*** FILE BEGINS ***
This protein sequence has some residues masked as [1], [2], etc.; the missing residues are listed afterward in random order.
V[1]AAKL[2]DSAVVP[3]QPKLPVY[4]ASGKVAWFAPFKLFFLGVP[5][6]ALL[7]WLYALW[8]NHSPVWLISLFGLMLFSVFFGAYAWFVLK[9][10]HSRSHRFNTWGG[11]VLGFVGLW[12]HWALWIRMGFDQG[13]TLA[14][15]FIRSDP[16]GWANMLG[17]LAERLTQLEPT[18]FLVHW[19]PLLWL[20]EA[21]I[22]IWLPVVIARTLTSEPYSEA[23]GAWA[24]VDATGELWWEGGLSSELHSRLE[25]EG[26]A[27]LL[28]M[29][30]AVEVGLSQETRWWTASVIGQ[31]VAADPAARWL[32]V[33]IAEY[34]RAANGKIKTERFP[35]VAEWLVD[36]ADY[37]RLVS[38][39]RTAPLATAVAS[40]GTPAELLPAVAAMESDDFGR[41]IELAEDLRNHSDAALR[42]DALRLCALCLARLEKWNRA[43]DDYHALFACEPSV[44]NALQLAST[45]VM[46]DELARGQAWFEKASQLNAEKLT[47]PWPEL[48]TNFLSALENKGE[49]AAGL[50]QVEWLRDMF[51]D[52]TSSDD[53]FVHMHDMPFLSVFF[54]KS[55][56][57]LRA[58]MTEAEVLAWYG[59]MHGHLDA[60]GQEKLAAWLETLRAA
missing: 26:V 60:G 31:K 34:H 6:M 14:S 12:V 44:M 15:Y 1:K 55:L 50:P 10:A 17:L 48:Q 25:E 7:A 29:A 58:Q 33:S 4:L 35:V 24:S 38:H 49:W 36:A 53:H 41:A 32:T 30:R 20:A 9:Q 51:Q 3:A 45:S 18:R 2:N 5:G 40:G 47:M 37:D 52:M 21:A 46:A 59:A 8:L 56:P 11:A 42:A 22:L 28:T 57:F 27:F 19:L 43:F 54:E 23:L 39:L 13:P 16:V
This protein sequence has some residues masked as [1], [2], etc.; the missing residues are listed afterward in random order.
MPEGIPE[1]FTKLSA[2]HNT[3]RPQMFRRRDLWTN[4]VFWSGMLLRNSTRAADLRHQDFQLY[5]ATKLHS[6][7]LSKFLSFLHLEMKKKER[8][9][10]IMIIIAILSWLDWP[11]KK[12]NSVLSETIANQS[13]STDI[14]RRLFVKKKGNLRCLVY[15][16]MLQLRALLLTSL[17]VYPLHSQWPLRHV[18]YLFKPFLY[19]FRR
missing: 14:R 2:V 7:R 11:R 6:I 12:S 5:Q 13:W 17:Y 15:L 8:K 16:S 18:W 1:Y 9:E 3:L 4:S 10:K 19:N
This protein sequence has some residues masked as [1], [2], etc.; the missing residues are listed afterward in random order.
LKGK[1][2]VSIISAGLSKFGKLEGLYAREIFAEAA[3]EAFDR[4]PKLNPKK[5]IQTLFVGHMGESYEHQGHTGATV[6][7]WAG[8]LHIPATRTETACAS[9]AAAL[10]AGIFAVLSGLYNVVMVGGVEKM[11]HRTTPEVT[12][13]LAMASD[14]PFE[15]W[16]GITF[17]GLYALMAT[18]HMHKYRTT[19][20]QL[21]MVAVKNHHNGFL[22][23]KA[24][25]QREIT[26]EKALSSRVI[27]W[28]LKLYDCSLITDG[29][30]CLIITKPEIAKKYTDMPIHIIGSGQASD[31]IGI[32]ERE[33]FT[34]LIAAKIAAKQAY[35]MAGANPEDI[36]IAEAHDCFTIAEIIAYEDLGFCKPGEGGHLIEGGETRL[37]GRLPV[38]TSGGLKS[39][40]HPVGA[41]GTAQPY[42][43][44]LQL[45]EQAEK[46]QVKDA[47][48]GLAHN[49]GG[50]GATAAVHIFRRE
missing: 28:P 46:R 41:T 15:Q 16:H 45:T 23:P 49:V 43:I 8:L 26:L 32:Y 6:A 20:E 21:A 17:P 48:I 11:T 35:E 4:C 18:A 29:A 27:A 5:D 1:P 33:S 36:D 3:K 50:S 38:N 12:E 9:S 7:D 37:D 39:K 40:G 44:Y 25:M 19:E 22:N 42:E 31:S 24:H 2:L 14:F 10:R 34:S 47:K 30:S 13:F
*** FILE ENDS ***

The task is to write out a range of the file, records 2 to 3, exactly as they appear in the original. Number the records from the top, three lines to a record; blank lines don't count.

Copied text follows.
This protein sequence has some residues masked as [1], [2], etc.; the missing residues are listed afterward in random order.
MPEGIPE[1]FTKLSA[2]HNT[3]RPQMFRRRDLWTN[4]VFWSGMLLRNSTRAADLRHQDFQLY[5]ATKLHS[6][7]LSKFLSFLHLEMKKKER[8][9][10]IMIIIAILSWLDWP[11]KK[12]NSVLSETIANQS[13]STDI[14]RRLFVKKKGNLRCLVY[15][16]MLQLRALLLTSL[17]VYPLHSQWPLRHV[18]YLFKPFLY[19]FRR
missing: 14:R 2:V 7:R 11:R 6:I 12:S 5:Q 13:W 17:Y 15:L 8:K 16:S 18:W 1:Y 9:E 3:L 4:S 10:K 19:N
This protein sequence has some residues masked as [1], [2], etc.; the missing residues are listed afterward in random order.
LKGK[1][2]VSIISAGLSKFGKLEGLYAREIFAEAA[3]EAFDR[4]PKLNPKK[5]IQTLFVGHMGESYEHQGHTGATV[6][7]WAG[8]LHIPATRTETACAS[9]AAAL[10]AGIFAVLSGLYNVVMVGGVEKM[11]HRTTPEVT[12][13]LAMASD[14]PFE[15]W[16]GITF[17]GLYALMAT[18]HMHKYRTT[19][20]QL[21]MVAVKNHHNGFL[22][23]KA[24][25]QREIT[26]EKALSSRVI[27]W[28]LKLYDCSLITDG[29][30]CLIITKPEIAKKYTDMPIHIIGSGQASD[31]IGI[32]ERE[33]FT[34]LIAAKIAAKQAY[35]MAGANPEDI[36]IAEAHDCFTIAEIIAYEDLGFCKPGEGGHLIEGGETRL[37]GRLPV[38]TSGGLKS[39][40]HPVGA[41]GTAQPY[42][43][44]LQL[45]EQAEK[46]QVKDA[47][48]GLAHN[49]GG[50]GATAAVHIFRRE
missing: 28:P 46:R 41:T 15:Q 16:H 45:T 23:P 49:V 43:I 8:L 26:L 32:Y 6:A 20:E 21:A 17:P 48:I 11:T 35:E 4:C 18:A 29:A 27:A 5:D 1:P 33:S 36:D 3:K 50:S 38:N 12:E 9:S 7:D 37:D 39:K 40:G 44:Y 25:M 19:E 22:N 42:E 31:S 24:H 2:L 14:F 10:R 34:S 47:K 30:S 13:F